Tour of Hokkaido, Day 11, Sarufutsu to Wakkanai and Rebun Island.

Soya Misaki, or Cape Soya, is only 30 kms away. Wakkanai, another 30 kms from there. Easy.

But first, breakfast at Seicomarto! This one is just about a km away, along the road to Wakkanai. It’s 6am as we make our way there, and the sky looks like it could be unleashing its contents at any time.

Step inside a Seicomart and the first, and last, thing you’ll hear is ‘Seicomarto, Seicomarto, Seicomarto…’ The jingle is set to loop, endlessly. It’s effective, too. I know because every once in a while, I sing the words out loud. At least they make up for assaulting us with its cheesy jingle by offering decent food to cycle-tourers like us.

After breakfast, Arnaud and Alexandra are worried that they won’t have enough time to replace the spokes and make the 2pm ferry, so they set off ahead of me.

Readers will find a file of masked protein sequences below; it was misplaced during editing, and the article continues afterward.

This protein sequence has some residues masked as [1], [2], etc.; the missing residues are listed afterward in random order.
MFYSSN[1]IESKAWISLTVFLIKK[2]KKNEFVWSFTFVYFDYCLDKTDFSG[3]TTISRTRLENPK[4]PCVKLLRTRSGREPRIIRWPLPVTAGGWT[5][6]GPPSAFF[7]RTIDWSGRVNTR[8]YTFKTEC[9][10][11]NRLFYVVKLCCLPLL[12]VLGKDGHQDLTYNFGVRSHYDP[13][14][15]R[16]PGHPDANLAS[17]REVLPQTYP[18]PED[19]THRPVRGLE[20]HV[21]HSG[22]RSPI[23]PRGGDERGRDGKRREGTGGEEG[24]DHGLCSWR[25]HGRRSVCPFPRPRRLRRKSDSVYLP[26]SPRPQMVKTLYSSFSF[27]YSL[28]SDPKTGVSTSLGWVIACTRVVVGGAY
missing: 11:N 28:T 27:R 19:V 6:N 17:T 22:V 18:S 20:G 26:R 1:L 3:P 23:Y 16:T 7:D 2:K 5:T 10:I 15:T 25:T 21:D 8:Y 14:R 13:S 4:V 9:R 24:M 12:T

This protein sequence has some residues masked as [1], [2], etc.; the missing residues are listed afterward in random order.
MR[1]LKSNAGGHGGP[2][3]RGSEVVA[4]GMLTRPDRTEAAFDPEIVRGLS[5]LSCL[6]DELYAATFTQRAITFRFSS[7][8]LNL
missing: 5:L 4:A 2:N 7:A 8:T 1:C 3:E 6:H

The coastline is more scenic than what I rode through yesterday. I’m glad I decided to this last bit today; I prefer to take it easy, going at my own leisurely pace and stopping whenever I feel like it.

Wave-breakers..

From the road, I spot some ladies slicing up freshly caught octopus so I ride in for a closer look. They’re amused that anybody would want to photograph them, squid being so common in their diet.

Pretty big octopuses

Soya Misaki comes into view soon enough. It’s a very small town, more like a village; a very touristy village. It’s sole claim to fame is a little structure that marks it to as the northenmost point of Japan.

It’s a busy day at Soya Misaki. Tourists on busses, motorcycle tourers, cars and at this moment, a lone cycle-tourer. I wait my turn to get my picture. The tourists from the bus are being herded to a spot in front of the Cape Soya structure to have their group photo taken.

View from atop Soya Misaki park, just across the road from the ‘northernmost point of Japan’ structure.

This is it, after almost 800 kms, Cape Soya. Can’t go any further north than this and still be in Japan.

Busloads of tourists waiting to have their group shot taken

including a camera crew shooting some travel video. The guy with the monkey on his back is the host…

Motorcycle tourers … Looks like Honda Girl isn’t the only one travelling with her kitchen and living room.